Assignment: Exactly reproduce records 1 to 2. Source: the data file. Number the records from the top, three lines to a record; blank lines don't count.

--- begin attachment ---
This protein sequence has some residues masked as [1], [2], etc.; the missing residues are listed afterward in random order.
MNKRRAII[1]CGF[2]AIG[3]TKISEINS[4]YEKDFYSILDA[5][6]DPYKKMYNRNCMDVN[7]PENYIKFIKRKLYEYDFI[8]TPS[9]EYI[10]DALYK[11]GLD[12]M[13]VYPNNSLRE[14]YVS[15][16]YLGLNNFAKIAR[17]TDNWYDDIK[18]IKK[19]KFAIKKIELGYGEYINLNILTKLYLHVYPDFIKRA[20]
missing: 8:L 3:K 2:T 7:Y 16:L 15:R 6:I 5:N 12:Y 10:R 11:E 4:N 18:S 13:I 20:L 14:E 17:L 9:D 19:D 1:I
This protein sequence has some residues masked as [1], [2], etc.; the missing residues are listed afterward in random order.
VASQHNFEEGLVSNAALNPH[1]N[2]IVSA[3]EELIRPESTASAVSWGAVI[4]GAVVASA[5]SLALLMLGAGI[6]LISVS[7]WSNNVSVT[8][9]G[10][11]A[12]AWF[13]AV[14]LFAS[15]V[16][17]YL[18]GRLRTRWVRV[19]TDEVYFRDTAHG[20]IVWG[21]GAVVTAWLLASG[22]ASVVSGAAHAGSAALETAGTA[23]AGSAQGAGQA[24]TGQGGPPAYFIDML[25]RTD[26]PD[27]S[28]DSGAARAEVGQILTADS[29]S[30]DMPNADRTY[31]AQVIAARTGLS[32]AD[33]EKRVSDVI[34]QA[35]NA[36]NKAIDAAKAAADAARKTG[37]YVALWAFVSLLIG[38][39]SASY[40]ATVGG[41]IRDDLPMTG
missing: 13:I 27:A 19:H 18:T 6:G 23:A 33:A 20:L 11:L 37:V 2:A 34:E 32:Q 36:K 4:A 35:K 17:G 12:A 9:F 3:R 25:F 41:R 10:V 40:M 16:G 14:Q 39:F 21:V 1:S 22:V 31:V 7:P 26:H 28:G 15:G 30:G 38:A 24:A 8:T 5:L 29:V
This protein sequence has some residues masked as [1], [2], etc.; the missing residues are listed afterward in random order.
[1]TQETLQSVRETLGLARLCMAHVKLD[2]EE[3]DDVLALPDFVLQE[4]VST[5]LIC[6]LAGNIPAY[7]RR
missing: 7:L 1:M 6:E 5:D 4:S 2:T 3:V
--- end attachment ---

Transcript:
This protein sequence has some residues masked as [1], [2], etc.; the missing residues are listed afterward in random order.
MNKRRAII[1]CGF[2]AIG[3]TKISEINS[4]YEKDFYSILDA[5][6]DPYKKMYNRNCMDVN[7]PENYIKFIKRKLYEYDFI[8]TPS[9]EYI[10]DALYK[11]GLD[12]M[13]VYPNNSLRE[14]YVS[15][16]YLGLNNFAKIAR[17]TDNWYDDIK[18]IKK[19]KFAIKKIELGYGEYINLNILTKLYLHVYPDFIKRA[20]
missing: 8:L 3:K 2:T 7:Y 16:L 15:R 6:I 5:N 12:Y 10:R 11:E 4:N 18:S 13:I 20:L 14:E 17:L 9:D 19:D 1:I
This protein sequence has some residues masked as [1], [2], etc.; the missing residues are listed afterward in random order.
VASQHNFEEGLVSNAALNPH[1]N[2]IVSA[3]EELIRPESTASAVSWGAVI[4]GAVVASA[5]SLALLMLGAGI[6]LISVS[7]WSNNVSVT[8][9]G[10][11]A[12]AWF[13]AV[14]LFAS[15]V[16][17]YL[18]GRLRTRWVRV[19]TDEVYFRDTAHG[20]IVWG[21]GAVVTAWLLASG[22]ASVVSGAAHAGSAALETAGTA[23]AGSAQGAGQA[24]TGQGGPPAYFIDML[25]RTD[26]PD[27]S[28]DSGAARAEVGQILTADS[29]S[30]DMPNADRTY[31]AQVIAARTGLS[32]AD[33]EKRVSDVI[34]QA[35]NA[36]NKAIDAAKAAADAARKTG[37]YVALWAFVSLLIG[38][39]SASY[40]ATVGG[41]IRDDLPMTG
missing: 13:I 27:A 19:H 18:T 6:G 23:A 33:A 20:L 11:L 37:V 2:A 34:E 32:Q 36:K 4:A 35:K 17:G 12:A 9:F 3:R 25:F 41:R 10:V 40:M 16:G 14:Q 39:F 21:V 1:S 22:V 31:V 7:P 26:H 28:G 15:G 30:G 38:A 24:A 8:T 5:L 29:V